In recent years, experimental evidence has accumulated that supports the existence of sublinear dose-response relationships at low doses of DNA reactive mutagens. However, creating the in vivo data necessary to allow for a more detailed dose-response modeling with the currently available tools might not always be practical. The purpose of the current work was to evaluate the utility of the Pig-a gene mutation assay to rapidly identify dose-response relationships for direct acting genotoxicants. The induction of mutations in the peripheral blood of rats was evaluated following 28 days of exposure down to low doses of the direct acting alkylating agents ethyl methane sulfonate (EMS) and ethylnitrosourea (ENU). Using statistical modeling based on the 28-day studies, a threshold for mutation induction for EMS was estimated to be 21.9mg/kg, whereas for the more potent ENU, the threshold was estimated to be 0.88mg/kg. Comparing mutation frequencies from acute and sub-chronic dosing indicated less than additive dose-response relationships, further confirming the possibility of a threshold dose-response relationship for both compounds. In conclusion, the work presented provides evidence that the Pig-a assay might be a practical alternative to other in vivo mutation assays when assessing dose-response relationships for direct acting mutagens and that an experimental approach using fractionated dosing could be used to substantiate a biological mechanism responsible for the observation of a sublinear dose-response relationship.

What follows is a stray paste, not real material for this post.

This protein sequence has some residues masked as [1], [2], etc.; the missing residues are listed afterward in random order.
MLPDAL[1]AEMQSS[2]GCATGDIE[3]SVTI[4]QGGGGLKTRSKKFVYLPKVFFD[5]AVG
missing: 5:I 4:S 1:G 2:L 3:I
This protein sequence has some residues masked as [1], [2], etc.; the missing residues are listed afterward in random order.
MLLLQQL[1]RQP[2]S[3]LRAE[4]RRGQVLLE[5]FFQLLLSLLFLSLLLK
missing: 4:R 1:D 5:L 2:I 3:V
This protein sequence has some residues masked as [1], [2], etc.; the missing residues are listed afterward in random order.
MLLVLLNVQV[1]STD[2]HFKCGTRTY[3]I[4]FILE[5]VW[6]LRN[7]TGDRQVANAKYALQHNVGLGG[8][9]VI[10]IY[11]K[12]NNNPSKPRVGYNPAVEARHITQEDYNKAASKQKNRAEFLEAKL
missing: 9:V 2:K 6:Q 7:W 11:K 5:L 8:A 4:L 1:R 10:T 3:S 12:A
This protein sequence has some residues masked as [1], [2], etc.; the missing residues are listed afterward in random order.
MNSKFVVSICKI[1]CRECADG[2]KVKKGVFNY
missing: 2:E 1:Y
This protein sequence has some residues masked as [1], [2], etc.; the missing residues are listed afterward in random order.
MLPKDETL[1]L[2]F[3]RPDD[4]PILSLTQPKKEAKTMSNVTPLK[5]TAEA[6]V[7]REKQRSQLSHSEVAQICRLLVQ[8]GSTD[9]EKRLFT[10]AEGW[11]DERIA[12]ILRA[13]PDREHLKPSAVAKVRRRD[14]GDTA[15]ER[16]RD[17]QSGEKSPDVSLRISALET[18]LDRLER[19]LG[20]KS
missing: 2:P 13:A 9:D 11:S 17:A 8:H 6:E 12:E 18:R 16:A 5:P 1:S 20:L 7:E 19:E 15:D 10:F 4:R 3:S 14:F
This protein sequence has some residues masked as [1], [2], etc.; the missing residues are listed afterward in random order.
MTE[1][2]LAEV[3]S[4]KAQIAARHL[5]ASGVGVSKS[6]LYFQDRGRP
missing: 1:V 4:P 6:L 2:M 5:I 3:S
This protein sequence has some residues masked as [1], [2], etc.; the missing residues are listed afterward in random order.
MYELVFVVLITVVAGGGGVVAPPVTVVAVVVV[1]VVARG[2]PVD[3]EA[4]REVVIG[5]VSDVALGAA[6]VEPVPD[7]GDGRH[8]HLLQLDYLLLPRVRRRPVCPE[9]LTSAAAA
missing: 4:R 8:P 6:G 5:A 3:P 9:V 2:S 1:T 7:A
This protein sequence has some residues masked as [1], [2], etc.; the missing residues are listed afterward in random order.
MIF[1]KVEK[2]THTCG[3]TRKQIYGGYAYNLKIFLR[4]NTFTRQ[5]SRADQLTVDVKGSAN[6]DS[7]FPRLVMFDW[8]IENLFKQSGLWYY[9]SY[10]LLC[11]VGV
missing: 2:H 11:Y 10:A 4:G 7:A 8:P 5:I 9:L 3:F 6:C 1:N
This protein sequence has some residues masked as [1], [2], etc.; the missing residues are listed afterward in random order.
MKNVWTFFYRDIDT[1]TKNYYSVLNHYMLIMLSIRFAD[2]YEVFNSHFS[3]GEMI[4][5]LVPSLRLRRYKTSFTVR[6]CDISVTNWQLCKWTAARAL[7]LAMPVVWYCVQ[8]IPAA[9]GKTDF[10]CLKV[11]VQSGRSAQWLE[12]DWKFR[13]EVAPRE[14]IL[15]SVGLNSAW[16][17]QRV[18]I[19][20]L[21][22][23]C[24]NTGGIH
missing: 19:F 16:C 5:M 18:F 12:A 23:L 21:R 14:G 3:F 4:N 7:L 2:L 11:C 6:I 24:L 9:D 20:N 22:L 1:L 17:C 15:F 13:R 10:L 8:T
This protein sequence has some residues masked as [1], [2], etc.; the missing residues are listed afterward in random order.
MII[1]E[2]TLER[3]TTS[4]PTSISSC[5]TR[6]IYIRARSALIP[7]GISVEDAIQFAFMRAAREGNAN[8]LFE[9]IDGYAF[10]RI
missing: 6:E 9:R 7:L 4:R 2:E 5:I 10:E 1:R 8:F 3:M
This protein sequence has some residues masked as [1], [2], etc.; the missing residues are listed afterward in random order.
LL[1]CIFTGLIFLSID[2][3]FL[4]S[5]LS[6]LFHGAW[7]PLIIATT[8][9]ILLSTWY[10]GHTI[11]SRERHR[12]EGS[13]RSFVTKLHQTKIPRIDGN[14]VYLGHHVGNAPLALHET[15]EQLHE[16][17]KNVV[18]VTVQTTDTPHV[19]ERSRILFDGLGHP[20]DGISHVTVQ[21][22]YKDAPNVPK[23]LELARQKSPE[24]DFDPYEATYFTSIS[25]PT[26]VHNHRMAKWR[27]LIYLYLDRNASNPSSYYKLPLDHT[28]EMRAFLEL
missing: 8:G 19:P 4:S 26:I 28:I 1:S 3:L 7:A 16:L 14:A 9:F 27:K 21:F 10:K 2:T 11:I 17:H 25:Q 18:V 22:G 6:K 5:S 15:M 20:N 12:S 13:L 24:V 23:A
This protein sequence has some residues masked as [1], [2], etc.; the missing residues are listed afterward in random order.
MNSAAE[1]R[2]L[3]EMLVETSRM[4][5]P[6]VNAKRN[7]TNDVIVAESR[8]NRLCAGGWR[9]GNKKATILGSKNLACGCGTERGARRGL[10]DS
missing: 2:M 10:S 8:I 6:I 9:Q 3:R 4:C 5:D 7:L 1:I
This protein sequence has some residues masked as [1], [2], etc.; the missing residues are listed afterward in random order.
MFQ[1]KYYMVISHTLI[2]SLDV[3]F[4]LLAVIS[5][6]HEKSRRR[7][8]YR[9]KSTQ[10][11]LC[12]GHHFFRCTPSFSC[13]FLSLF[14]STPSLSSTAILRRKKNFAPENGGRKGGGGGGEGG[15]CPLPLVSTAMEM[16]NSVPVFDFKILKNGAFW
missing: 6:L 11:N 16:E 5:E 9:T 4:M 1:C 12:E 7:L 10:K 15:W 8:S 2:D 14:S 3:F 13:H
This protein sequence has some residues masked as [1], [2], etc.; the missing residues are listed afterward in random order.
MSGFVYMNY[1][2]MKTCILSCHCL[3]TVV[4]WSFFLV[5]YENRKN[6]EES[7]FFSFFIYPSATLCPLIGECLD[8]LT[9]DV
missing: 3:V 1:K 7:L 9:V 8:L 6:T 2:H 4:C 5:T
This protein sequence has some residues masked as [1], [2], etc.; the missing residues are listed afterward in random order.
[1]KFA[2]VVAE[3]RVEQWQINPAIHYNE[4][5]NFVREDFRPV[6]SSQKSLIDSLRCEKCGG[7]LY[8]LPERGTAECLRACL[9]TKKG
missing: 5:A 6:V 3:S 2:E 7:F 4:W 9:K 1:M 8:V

2011 Elsevier B.V. All rights reserved.